Methods: We conducted latent class analyses of three physical (dyspnea, fatigue, and pain) and two psychological symptoms (depression and anxiety) in 302 patients with moderate to severe COPD using baseline data from a longitudinal observational study of depression in COPD. Systemic inflammatory markers included IL1, IL8, IL10, IL12, IL13, INF, GM-CSF, TNF-α (levels >75centile was considered high); and CRP (levels >3 mg/L was considered high). Multinominal logistic regression models were used to examine the association between symptom classes and inflammation while adjusting for key socio-demographic and disease characteristics.

Results: We found that a 4-class model best fit the data: 1) low physical and psychological symptoms (26%, Low-Phys/Low-Psych), 2) low physical but moderate psychological symptoms (18%, Low-Phys/Mod Psych), 3) high physical but moderate psychological symptoms (25%, High-Phys/Mod Psych), and 4) high physical and psychological symptoms (30%, High-Phys/High Psych). Unadjusted analyses showed associations between symptom class with high levels of IL7, IL-8 (p ≤ .10) and CRP (p < .01). In the adjusted model, those with a high CRP level were less likely to be in the High-Phys/Mod-Psych class compared to the Low-Phys/Low-Psych (OR: 0.41, 95%CI 0.19, 0.90) and Low-Phys/Mod-Psych classes (OR: 0.35, 95%CI 0.16, 0.78); elevated CRP was associated with in increased odds of being in the High-Phys/High-Psych compared to the High-Phys/Mod-Psych class (OR: 2.22, 95%CI 1.08, 4.58). Younger age, having at least a college education, oxygen use and depression history were more prominent predictors of membership in the higher symptom classes.

Conclusions: Patients with COPD can be classified into four distinct symptom classes based on five commonly co-occurring physical and psychological symptoms. Systemic biomarkers of inflammation were not associated with symptom class. Additional work to test the reliability of these symptom classes, their biological drivers and their validity for prognostication and tailoring therapy in larger and more diverse samples is needed.

Trial Registration: Clinicaltrials.gov, NCT01074515 .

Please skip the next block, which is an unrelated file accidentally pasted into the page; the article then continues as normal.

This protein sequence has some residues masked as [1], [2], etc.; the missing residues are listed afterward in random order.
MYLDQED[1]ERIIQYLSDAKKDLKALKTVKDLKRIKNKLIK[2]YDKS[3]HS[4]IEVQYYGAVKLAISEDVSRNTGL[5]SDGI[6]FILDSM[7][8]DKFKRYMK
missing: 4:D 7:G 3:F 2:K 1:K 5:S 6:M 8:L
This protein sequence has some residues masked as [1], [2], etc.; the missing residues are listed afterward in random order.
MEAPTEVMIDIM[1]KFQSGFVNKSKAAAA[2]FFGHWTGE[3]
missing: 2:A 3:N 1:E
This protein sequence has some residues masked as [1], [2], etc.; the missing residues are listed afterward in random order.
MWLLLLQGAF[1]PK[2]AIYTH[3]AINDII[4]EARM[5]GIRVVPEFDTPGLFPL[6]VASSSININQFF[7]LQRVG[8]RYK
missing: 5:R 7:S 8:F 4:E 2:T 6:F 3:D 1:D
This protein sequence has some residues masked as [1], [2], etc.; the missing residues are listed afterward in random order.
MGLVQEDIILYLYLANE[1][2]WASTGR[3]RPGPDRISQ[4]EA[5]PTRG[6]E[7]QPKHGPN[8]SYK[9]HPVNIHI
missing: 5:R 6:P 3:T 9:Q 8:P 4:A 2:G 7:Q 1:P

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http://dx.doi.org/10.1186/s12890-016-0330-1DOI Listing
http://www.ncbi.nlm.nih.gov/pmc/articles/PMC5135800PMC
December 2016

Failure to Redose Antibiotic Prophylaxis in Long Surgery Increases Risk of Surgical Site Infection.

Surg Infect (Larchmt) 2017 May/Jun;18(4):474-484. Epub 2016 Dec 2.

5 Department of Psychosocial Nursing and Community Health, School of Nursing, University of Washington , Seattle, Washington.

Background: Antibiotic prophylaxis is a key component of the prevention of surgical site infection (SSI). Failure to manage antibiotic prophylaxis effectively may increase the risk of SSI. This study aimed to examine the effects of antibiotic prophylaxis on SSI risk.

Methods: A retrospective cohort study was conducted among patients having general surgery between May 2012 and June 2015 at the University of Washington Medical Center. Peri-operative data extracted from hospital databases included patient and operation characteristics, intra-operative medication and fluid administration, and survival outcome. The effects of antibiotic prophylaxis and potential factors on SSI risk were estimated using multiple logistic regression and were expressed as risk ratios (RRs).

Results: A total of 4,078 patients were eligible for analysis. Of these, 180 had an SSI. Mortality rates within and after 30 days were 0.8% and 0.3%, respectively. Improper antibiotic redosing increased the risk of SSI (RR 4.61; 95% confidence interval [CI] 1.33-15.91). Other risk factors were in-patient status (RR 4.05; 95% CI 1.69-9.66), smoking (RR 1.63; 95% CI 1.03-2.55), emergency surgery (RR 1.97; 95% CI 1.26-3.08), colectomy (RR 3.31; 95% CI 1.19-9.23), pancreatectomy (RR 4.52; 95% CI 1.53-13.39), proctectomy (RR 5.02; 95% CI 1.72-14.67), small bowel surgery (RR 6.16; 95% CI 2.13-17.79), intra-operative blood transfusion >500 mL (RR 2.76; 95% CI 1.45-5.26), and multiple procedures (RR 1.40; 95% CI 1.01-1.95).

Conclusions: These data demonstrate that failure to redose prophylactic antibiotic during long operations increases the risk of SSI. Strengthening a collaborative surgical quality improvement program may help to eradicate this risk.